“He who find a wife finds a good thing and obtains favor from the Lord” (Proverbs 18:22)
These are the words of Solomon to his son Rehoboam, and this wise father commends marriage to his son as a good thing. Marriage is a good gift from the Lord.
We live in a culture that flaunts ‘freedom’. So, we hear things like, “Who wants to be tied down?” ‘Live your life a you want to, it is all about you”. Does that sound familiar of the world we live in?
The Bible has a very different view of marriage, a much higher view of marriage. Solomon says to his son, “An excellent wife is the crown of her husband,” (Proverbs 12:4). The book of Proverbs ends with a poem in praise of a good wife:
“Many women have done excellently, but you surpass them all.” (Proverbs 31:29)
Notice that the wise husband appreciates his wife. He tells her where she excels. Ray Ortlund, who has an excellent book on Proverbs, points out that when the word ‘husband’ is used as a verb, it means ‘to cultivate.’ When we talk about ‘husbandry’ we are talking about care and cultivation.
If God has trusted you with the gift of a wife, your job as a husband is to create the conditions and the atmosphere in which she can flourish. That’s what it means to be a husband. “Husbands, love your wives as Christ loved the church and gave Himself up for her,” (Ephesians 5:25)
In our core chapter in Proverbs, it says:
“Let love and faithfulness never leave you; Bind them around your neck; Write them on the tablet of your heart so you will win favor and good success in the sight of God and man.” (Proverbs 3:3-4)
So, there is wisdom for brothers and sisters, and wisdom for husbands and wives, but the largest number of Proverbs relating to family life, are addressed to parents and to children.
Wisdom for Children
- Always seek to bring joy to your parents
“A wise son makes a glad father, but a foolish son is a sorrow to his mother” (Proverbs 10:1)
“Let your father and mother be glad; let her who bore you rejoice.” (Proverbs 23:25)
This is an application of the fifth commandment to honour your father and mother. The word honour means ‘give weight to’ or ‘regard as heavy.’ So, to honour your father and mother means to give weight to what they say. Or, if they are in particular need, it is to give weight to their need.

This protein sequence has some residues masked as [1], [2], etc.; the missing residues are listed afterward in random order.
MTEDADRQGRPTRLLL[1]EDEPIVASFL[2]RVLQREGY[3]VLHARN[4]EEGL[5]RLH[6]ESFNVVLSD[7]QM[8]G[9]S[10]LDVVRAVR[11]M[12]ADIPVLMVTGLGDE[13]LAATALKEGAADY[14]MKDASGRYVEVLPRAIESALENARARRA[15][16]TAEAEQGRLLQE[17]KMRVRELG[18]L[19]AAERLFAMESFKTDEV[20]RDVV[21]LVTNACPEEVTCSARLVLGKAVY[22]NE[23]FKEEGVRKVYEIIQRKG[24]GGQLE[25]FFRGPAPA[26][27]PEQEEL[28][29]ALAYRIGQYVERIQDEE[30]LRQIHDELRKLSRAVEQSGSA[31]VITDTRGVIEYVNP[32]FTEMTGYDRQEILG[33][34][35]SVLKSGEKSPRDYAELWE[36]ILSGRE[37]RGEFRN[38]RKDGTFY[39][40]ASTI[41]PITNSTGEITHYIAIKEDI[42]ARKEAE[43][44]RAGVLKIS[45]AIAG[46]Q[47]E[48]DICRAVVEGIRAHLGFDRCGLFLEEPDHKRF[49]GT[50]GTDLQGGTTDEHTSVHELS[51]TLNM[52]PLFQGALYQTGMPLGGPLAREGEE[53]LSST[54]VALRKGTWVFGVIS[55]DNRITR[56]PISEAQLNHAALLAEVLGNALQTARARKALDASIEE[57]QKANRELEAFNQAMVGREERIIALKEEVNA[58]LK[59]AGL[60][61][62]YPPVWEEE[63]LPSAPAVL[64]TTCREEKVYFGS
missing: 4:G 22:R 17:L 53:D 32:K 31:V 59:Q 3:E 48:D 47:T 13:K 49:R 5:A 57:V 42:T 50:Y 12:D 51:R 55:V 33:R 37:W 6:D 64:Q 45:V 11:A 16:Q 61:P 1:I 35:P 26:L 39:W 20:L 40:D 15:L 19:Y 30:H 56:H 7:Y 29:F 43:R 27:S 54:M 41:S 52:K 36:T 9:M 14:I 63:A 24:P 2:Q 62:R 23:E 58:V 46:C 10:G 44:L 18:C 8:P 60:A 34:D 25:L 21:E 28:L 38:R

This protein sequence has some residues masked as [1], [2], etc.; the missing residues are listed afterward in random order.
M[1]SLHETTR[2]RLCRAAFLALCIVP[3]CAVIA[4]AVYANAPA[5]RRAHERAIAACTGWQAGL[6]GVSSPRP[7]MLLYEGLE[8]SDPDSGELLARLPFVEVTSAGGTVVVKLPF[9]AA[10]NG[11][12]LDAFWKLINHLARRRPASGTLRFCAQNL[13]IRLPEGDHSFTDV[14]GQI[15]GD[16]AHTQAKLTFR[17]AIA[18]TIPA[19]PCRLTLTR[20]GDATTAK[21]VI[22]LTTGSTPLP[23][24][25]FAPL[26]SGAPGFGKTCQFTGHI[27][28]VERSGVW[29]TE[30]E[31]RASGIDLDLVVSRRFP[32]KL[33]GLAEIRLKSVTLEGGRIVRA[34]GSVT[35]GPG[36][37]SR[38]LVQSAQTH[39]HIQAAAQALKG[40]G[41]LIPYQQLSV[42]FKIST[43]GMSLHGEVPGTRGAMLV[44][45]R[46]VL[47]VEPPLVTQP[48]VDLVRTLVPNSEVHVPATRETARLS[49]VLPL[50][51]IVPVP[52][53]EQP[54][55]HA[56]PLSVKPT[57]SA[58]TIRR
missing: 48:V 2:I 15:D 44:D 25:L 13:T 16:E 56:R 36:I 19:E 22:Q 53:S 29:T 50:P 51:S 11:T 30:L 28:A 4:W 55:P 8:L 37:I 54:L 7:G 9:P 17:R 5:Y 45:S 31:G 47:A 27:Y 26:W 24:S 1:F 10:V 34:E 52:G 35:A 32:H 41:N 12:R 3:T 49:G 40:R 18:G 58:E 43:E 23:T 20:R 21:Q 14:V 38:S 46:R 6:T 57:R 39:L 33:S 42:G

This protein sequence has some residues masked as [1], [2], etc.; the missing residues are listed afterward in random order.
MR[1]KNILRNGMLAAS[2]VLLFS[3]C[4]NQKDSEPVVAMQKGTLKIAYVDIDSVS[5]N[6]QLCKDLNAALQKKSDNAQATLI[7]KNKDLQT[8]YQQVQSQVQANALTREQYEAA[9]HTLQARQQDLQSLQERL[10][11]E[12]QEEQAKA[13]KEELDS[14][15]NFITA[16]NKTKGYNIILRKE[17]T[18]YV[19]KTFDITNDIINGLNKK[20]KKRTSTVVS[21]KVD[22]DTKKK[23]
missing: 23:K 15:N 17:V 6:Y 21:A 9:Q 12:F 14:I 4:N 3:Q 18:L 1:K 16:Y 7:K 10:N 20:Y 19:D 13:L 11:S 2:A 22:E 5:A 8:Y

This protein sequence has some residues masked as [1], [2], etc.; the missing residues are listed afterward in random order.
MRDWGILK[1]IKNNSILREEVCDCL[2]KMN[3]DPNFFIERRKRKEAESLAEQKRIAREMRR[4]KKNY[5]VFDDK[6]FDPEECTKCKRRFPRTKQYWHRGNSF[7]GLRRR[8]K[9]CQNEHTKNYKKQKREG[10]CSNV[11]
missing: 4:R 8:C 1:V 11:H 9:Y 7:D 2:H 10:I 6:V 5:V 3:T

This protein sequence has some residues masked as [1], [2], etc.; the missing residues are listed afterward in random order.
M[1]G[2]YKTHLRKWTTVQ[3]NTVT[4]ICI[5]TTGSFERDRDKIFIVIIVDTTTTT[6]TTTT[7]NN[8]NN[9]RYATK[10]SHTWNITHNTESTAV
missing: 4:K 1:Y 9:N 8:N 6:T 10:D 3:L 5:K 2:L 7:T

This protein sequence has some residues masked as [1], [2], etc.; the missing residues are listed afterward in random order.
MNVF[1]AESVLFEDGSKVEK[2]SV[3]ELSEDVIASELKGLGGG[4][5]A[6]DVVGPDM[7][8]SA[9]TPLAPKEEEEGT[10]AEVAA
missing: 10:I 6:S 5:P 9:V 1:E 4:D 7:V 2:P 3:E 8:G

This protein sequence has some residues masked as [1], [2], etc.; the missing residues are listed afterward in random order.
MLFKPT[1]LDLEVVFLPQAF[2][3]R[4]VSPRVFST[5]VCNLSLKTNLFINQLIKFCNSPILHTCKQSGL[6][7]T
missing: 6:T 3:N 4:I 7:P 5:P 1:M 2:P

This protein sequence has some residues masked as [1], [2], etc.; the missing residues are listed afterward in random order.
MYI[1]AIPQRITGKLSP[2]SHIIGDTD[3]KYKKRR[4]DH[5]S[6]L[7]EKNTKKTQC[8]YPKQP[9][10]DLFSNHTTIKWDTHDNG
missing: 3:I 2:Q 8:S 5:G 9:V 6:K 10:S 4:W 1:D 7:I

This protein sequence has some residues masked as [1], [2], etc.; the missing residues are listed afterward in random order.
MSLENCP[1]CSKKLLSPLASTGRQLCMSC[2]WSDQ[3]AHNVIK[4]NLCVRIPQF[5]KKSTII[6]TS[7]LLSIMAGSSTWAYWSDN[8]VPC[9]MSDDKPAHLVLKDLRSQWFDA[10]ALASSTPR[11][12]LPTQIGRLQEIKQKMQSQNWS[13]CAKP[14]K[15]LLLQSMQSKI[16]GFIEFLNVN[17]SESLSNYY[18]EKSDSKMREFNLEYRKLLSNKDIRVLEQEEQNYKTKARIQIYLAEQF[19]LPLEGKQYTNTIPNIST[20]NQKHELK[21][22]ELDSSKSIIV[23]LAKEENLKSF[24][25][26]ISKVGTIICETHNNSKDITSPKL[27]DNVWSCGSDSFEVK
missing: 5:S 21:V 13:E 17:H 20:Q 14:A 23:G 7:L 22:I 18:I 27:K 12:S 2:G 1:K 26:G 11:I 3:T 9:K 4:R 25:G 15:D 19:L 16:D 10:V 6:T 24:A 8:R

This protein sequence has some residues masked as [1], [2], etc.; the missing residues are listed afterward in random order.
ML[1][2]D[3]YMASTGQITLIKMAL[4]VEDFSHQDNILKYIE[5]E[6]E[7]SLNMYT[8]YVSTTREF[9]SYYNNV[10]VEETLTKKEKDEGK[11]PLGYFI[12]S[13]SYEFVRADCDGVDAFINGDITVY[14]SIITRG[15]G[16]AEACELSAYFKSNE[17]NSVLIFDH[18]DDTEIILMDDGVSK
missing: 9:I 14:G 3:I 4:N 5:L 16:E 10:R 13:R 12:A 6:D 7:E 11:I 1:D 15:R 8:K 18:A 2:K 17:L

So, I’m glad to have the opportunity to say to younger folks in the congregation and those connecting with us today that if your mother tells you to do something, and you don’t want to do it, say to yourself, ‘the person who told me to do this is my mother!” You have to give weight to the word of you father and mother.
If there is a time to look on your father as if you despise him, or to defy your mother, here is a Proverb for you:
“The eye that mocks a father and scorns to obey a mother will be picked out by the ravens of the valley and eaten by the vultures” (Proverbs 30:17)
I think that means don’t ever mock or dishonour your father. Don’t ever refuse to obey your mother! Always seek to bring joy to you mother and your father.
- Always be willing to learn
“Whoever ignores instruction despises himself, but he who listens to reproof gains intelligence” (Proverbs 15:32)
“A wise son hears his father’s instruction, but a scoffer does not listen to rebuke” (Proverbs 13:1)
When you are young, you can easily feel that you know it all. The Word is speaking to teenagers! You don’t need to grow much older before you realize that you don’t know as much as you thought you did.
Mark Twain said something to the effect of, “When I was 14, I thought my father knew nothing. But by the time I was 21, I was amazed how much he had learned in 7 years!”